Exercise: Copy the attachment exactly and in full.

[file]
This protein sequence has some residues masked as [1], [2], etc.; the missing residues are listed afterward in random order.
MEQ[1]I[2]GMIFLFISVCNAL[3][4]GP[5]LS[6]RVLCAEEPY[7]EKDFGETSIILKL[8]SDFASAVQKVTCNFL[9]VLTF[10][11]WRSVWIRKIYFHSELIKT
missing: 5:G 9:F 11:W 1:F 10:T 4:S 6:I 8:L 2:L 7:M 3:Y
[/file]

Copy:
This protein sequence has some residues masked as [1], [2], etc.; the missing residues are listed afterward in random order.
MEQ[1]I[2]GMIFLFISVCNAL[3][4]GP[5]LS[6]RVLCAEEPY[7]EKDFGETSIILKL[8]SDFASAVQKVTCNFL[9]VLTF[10][11]WRSVWIRKIYFHSELIKT
missing: 5:G 9:F 11:W 1:F 10:T 4:S 6:I 8:L 2:L 7:M 3:Y